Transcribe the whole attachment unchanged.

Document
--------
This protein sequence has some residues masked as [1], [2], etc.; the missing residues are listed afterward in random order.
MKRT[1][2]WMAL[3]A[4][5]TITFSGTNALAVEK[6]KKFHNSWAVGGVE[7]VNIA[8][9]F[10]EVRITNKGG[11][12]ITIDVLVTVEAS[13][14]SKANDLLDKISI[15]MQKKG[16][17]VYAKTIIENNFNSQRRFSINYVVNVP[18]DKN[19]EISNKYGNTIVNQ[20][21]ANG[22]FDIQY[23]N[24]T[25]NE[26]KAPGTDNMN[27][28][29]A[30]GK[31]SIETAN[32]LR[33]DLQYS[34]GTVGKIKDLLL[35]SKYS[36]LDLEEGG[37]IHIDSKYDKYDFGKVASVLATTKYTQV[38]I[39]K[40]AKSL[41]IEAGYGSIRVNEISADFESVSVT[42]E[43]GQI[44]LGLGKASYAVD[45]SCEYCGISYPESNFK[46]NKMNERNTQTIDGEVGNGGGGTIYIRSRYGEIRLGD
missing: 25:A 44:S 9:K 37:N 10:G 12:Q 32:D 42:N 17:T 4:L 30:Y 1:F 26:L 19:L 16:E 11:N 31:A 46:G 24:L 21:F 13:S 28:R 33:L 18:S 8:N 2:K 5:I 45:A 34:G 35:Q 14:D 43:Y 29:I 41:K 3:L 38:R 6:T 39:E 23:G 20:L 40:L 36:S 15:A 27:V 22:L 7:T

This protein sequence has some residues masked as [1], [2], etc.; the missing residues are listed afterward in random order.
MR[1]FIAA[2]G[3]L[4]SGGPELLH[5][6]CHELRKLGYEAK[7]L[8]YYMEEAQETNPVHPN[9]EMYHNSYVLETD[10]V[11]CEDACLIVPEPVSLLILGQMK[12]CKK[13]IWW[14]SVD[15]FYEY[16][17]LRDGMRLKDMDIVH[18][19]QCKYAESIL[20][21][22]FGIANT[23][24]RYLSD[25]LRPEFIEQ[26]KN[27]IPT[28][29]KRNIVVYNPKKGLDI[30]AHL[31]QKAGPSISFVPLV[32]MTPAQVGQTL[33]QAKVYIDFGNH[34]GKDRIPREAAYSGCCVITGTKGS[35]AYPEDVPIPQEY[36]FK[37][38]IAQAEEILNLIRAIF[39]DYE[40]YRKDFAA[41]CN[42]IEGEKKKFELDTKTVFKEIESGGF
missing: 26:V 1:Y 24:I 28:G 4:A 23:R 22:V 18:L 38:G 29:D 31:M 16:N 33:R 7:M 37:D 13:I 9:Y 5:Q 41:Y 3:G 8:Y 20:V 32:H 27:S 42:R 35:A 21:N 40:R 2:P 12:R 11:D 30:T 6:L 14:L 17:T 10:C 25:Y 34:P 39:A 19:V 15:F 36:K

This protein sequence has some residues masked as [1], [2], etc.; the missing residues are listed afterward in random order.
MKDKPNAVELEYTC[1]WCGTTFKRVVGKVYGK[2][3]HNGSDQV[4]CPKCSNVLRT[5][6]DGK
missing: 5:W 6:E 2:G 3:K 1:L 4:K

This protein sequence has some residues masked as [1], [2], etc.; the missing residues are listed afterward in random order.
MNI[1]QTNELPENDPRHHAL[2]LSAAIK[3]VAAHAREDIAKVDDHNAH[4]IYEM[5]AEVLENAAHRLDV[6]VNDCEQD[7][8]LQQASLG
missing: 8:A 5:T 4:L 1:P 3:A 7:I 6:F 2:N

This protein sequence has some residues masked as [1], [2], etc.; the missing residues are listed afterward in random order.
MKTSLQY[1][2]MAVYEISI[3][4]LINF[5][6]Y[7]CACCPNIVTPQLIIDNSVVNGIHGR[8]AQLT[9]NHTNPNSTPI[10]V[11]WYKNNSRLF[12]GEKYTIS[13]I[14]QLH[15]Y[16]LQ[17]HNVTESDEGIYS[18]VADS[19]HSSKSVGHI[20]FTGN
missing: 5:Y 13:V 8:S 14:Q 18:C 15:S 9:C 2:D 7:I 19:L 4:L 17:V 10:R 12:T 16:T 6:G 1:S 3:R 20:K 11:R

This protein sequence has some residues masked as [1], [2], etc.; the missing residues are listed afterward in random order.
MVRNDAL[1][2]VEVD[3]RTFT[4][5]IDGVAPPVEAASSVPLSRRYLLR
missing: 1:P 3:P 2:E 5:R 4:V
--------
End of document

This protein sequence has some residues masked as [1], [2], etc.; the missing residues are listed afterward in random order.
MKRT[1][2]WMAL[3]A[4][5]TITFSGTNALAVEK[6]KKFHNSWAVGGVE[7]VNIA[8][9]F[10]EVRITNKGG[11][12]ITIDVLVTVEAS[13][14]SKANDLLDKISI[15]MQKKG[16][17]VYAKTIIENNFNSQRRFSINYVVNVP[18]DKN[19]EISNKYGNTIVNQ[20][21]ANG[22]FDIQY[23]N[24]T[25]NE[26]KAPGTDNMN[27][28][29]A[30]GK[31]SIETAN[32]LR[33]DLQYS[34]GTVGKIKDLLL[35]SKYS[36]LDLEEGG[37]IHIDSKYDKYDFGKVASVLATTKYTQV[38]I[39]K[40]AKSL[41]IEAGYGSIRVNEISADFESVSVT[42]E[43]GQI[44]LGLGKASYAVD[45]SCEYCGISYPESNFK[46]NKMNERNTQTIDGEVGNGGGGTIYIRSRYGEIRLGD
missing: 25:A 44:S 9:K 37:N 10:G 12:Q 32:D 42:N 17:T 4:L 30:Y 1:F 26:L 19:L 16:E 11:N 31:A 46:G 24:L 21:F 13:S 28:R 33:L 18:S 8:N 2:K 5:I 45:A 34:G 35:Q 14:D 43:Y 29:I 41:K 3:L 38:R 6:T 39:E 23:G 20:L 40:L 36:S 15:A 27:V 22:L 7:T

This protein sequence has some residues masked as [1], [2], etc.; the missing residues are listed afterward in random order.
MR[1]FIAA[2]G[3]L[4]SGGPELLH[5][6]CHELRKLGYEAK[7]L[8]YYMEEAQETNPVHPN[9]EMYHNSYVLETD[10]V[11]CEDACLIVPEPVSLLILGQMK[12]CKK[13]IWW[14]SVD[15]FYEY[16][17]LRDGMRLKDMDIVH[18][19]QCKYAESIL[20][21][22]FGIANT[23][24]RYLSD[25]LRPEFIEQ[26]KN[27]IPT[28][29]KRNIVVYNPKKGLDI[30]AHL[31]QKAGPSISFVPLV[32]MTPAQVGQTL[33]QAKVYIDFGNH[34]GKDRIPREAAYSGCCVITGTKGS[35]AYPEDVPIPQEY[36]FK[37][38]IAQAEEILNLIRAIF[39]DYE[40]YRKDFAA[41]CN[42]IEGEKKKFELDTKTVFKEIESGGF
missing: 26:V 1:Y 24:I 28:G 4:A 23:R 22:V 18:L 38:G 29:D 31:M 16:N 33:R 7:M 37:D 13:I 9:Y 5:Q 41:Y 3:G 8:Y 20:V 32:H 27:S 42:R 35:A 21:N 40:R 2:P 12:R 11:D 30:T 6:L 14:L 17:T 10:C 25:Y 34:P 39:A 19:V 15:F 36:K

This protein sequence has some residues masked as [1], [2], etc.; the missing residues are listed afterward in random order.
MKDKPNAVELEYTC[1]WCGTTFKRVVGKVYGK[2][3]HNGSDQV[4]CPKCSNVLRT[5][6]DGK
missing: 5:W 6:E 2:G 3:K 1:L 4:K

This protein sequence has some residues masked as [1], [2], etc.; the missing residues are listed afterward in random order.
MNI[1]QTNELPENDPRHHAL[2]LSAAIK[3]VAAHAREDIAKVDDHNAH[4]IYEM[5]AEVLENAAHRLDV[6]VNDCEQD[7][8]LQQASLG
missing: 8:A 5:T 4:L 1:P 3:A 7:I 6:F 2:N

This protein sequence has some residues masked as [1], [2], etc.; the missing residues are listed afterward in random order.
MKTSLQY[1][2]MAVYEISI[3][4]LINF[5][6]Y[7]CACCPNIVTPQLIIDNSVVNGIHGR[8]AQLT[9]NHTNPNSTPI[10]V[11]WYKNNSRLF[12]GEKYTIS[13]I[14]QLH[15]Y[16]LQ[17]HNVTESDEGIYS[18]VADS[19]HSSKSVGHI[20]FTGN
missing: 5:Y 13:V 8:S 14:Q 18:C 15:S 9:C 2:D 7:I 19:L 4:L 17:V 10:R 12:T 16:T 6:G 1:S 3:R 20:K 11:R

This protein sequence has some residues masked as [1], [2], etc.; the missing residues are listed afterward in random order.
MVRNDAL[1][2]VEVD[3]RTFT[4][5]IDGVAPPVEAASSVPLSRRYLLR
missing: 1:P 3:P 2:E 5:R 4:V